Project description:Giardia intestinalis parasites contain mitosomes, one of the simplest mitochondrion-related organelles. Strategies to identify the functions of mitosomes have been limited mainly to homology detection, which is not suitable for identifying species-specific proteins and their functions. An in vivo enzymatic tagging technique based on the Escherichia coli biotin ligase (BirA) has been introduced to G. intestinalis; this method allows for the compartment-specific biotinylation of a protein of interest. Known proteins involved in the mitosomal protein import were in vivo tagged, cross-linked, and used to copurify complexes from the outer and inner mitosomal membranes in a single step. New proteins were then identified by mass spectrometry. This approach enabled the identification of highly diverged mitosomal Tim44 (GiTim44), the first known component of the mitosomal inner membrane translocase (TIM). In addition, our subsequent bioinformatics searches returned novel diverged Tim44 paralogs, which mediate the translation and mitosomal insertion of mitochondrially encoded proteins in other eukaryotes. However, most of the identified proteins are specific to G. intestinalis and even absent from the related diplomonad parasite Spironucleus salmonicida, thus reflecting the unique character of the mitosomal metabolism. The in vivo enzymatic tagging also showed that proteins enter the mitosome posttranslationally in an unfolded state and without vesicular transport.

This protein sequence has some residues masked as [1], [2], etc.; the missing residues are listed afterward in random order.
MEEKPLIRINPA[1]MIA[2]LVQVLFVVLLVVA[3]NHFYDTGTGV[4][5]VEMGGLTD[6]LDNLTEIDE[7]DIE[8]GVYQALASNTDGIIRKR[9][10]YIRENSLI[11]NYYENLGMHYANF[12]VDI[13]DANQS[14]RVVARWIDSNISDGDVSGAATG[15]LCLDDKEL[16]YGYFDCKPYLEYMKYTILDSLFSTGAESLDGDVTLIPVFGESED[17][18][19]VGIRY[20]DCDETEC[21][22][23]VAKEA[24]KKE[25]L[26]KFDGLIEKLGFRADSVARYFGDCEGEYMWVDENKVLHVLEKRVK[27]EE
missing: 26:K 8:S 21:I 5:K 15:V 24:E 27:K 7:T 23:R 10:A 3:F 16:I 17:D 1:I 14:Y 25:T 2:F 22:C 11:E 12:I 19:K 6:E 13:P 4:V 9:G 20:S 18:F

Project description:The fornicata (fornicates) is a eukaryotic group known to consist of free-living and parasitic organisms. Genome datasets of two model fornicate parasites Giardia intestinalis and Spironucleus salmonicida are well annotated, so far. The nuclear genomes of G. intestinalis assemblages and S. salmonicida are small in terms of the genome size and simple in genome structure. However, an ancestral genomic structure and gene contents, from which genomes of the fornicate parasites have evolved, remains to be clarified. In order to understand genome evolution in fornicates, here, we present the draft genome sequence of a free-living fornicate, Kipferlia bialata, the divergence of which is earlier than those of the fornicate parasites, and compare it to the genomes of G. intestinalis and S. salmonicida. Our data show that the number of protein genes and introns in K. bialata genome are the most abundant in the genomes of three fornicates, reflecting an ancestral state of fornicate genome evolution. Evasion mechanisms of host immunity found in G. intestinalis and S. salmonicida are absent in the K. bialata genome, suggesting that the two parasites acquired the complex membrane surface proteins on the line leading to the common ancestor of G. intestinalis and S. salmonicida after the divergence from K. bialata. Furthermore, the mitochondrion related organelles (MROs) of K. bialata possess more complex suites of metabolic pathways than those in Giardia and in Spironucleus. In sum, our results unveil the process of reductive evolution which shaped the current genomes in two model fornicate parasites G. intestinalis and S. salmonicida.